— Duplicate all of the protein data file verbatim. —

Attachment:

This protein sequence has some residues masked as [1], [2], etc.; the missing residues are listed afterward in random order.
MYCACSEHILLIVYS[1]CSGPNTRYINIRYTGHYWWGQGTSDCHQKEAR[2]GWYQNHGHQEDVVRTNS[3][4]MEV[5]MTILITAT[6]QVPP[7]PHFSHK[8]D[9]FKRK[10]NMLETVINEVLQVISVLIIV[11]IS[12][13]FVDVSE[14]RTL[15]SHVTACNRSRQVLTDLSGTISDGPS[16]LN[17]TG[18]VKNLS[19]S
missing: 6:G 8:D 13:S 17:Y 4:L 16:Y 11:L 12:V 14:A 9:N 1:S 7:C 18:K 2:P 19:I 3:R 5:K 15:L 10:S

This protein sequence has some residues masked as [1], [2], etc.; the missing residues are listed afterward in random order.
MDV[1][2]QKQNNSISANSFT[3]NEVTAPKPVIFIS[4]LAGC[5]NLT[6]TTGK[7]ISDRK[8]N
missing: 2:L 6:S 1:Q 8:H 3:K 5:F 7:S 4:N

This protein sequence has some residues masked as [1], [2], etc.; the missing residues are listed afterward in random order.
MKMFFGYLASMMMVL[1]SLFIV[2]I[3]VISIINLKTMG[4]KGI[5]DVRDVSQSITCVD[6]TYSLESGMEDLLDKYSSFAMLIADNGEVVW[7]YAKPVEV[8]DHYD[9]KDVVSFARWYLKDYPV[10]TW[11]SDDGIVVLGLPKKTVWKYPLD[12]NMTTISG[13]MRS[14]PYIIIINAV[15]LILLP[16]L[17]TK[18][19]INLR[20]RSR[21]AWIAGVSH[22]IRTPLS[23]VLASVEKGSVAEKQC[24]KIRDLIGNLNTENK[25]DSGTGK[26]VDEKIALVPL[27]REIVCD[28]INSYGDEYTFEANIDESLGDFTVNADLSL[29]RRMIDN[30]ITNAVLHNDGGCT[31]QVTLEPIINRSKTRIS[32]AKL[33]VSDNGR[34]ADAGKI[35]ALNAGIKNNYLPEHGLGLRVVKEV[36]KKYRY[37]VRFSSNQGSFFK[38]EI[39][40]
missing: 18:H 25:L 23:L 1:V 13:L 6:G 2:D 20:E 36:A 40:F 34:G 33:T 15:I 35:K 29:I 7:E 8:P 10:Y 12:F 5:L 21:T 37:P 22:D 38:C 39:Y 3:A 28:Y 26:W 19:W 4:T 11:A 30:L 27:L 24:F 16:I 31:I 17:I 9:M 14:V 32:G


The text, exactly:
This protein sequence has some residues masked as [1], [2], etc.; the missing residues are listed afterward in random order.
MYCACSEHILLIVYS[1]CSGPNTRYINIRYTGHYWWGQGTSDCHQKEAR[2]GWYQNHGHQEDVVRTNS[3][4]MEV[5]MTILITAT[6]QVPP[7]PHFSHK[8]D[9]FKRK[10]NMLETVINEVLQVISVLIIV[11]IS[12][13]FVDVSE[14]RTL[15]SHVTACNRSRQVLTDLSGTISDGPS[16]LN[17]TG[18]VKNLS[19]S
missing: 6:G 8:D 13:S 17:Y 4:L 16:Y 11:L 12:V 14:A 9:N 1:S 7:C 18:K 2:P 19:I 3:R 5:K 15:L 10:S

This protein sequence has some residues masked as [1], [2], etc.; the missing residues are listed afterward in random order.
MDV[1][2]QKQNNSISANSFT[3]NEVTAPKPVIFIS[4]LAGC[5]NLT[6]TTGK[7]ISDRK[8]N
missing: 2:L 6:S 1:Q 8:H 3:K 5:F 7:S 4:N

This protein sequence has some residues masked as [1], [2], etc.; the missing residues are listed afterward in random order.
MKMFFGYLASMMMVL[1]SLFIV[2]I[3]VISIINLKTMG[4]KGI[5]DVRDVSQSITCVD[6]TYSLESGMEDLLDKYSSFAMLIADNGEVVW[7]YAKPVEV[8]DHYD[9]KDVVSFARWYLKDYPV[10]TW[11]SDDGIVVLGLPKKTVWKYPLD[12]NMTTISG[13]MRS[14]PYIIIINAV[15]LILLP[16]L[17]TK[18][19]INLR[20]RSR[21]AWIAGVSH[22]IRTPLS[23]VLASVEKGSVAEKQC[24]KIRDLIGNLNTENK[25]DSGTGK[26]VDEKIALVPL[27]REIVCD[28]INSYGDEYTFEANIDESLGDFTVNADLSL[29]RRMIDN[30]ITNAVLHNDGGCT[31]QVTLEPIINRSKTRIS[32]AKL[33]VSDNGR[34]ADAGKI[35]ALNAGIKNNYLPEHGLGLRVVKEV[36]KKYRY[37]VRFSSNQGSFFK[38]EI[39][40]
missing: 18:H 25:L 23:L 1:V 13:L 6:G 2:D 20:E 36:A 40:F 34:G 33:T 15:I 35:K 29:I 7:E 8:P 10:Y 12:F 5:L 21:T 37:P 22:D 38:C 39:Y 3:A 28:Y 26:W 19:W 4:T 11:A 30:L 27:L 24:F 16:I 31:I 17:I 9:M 14:V 32:G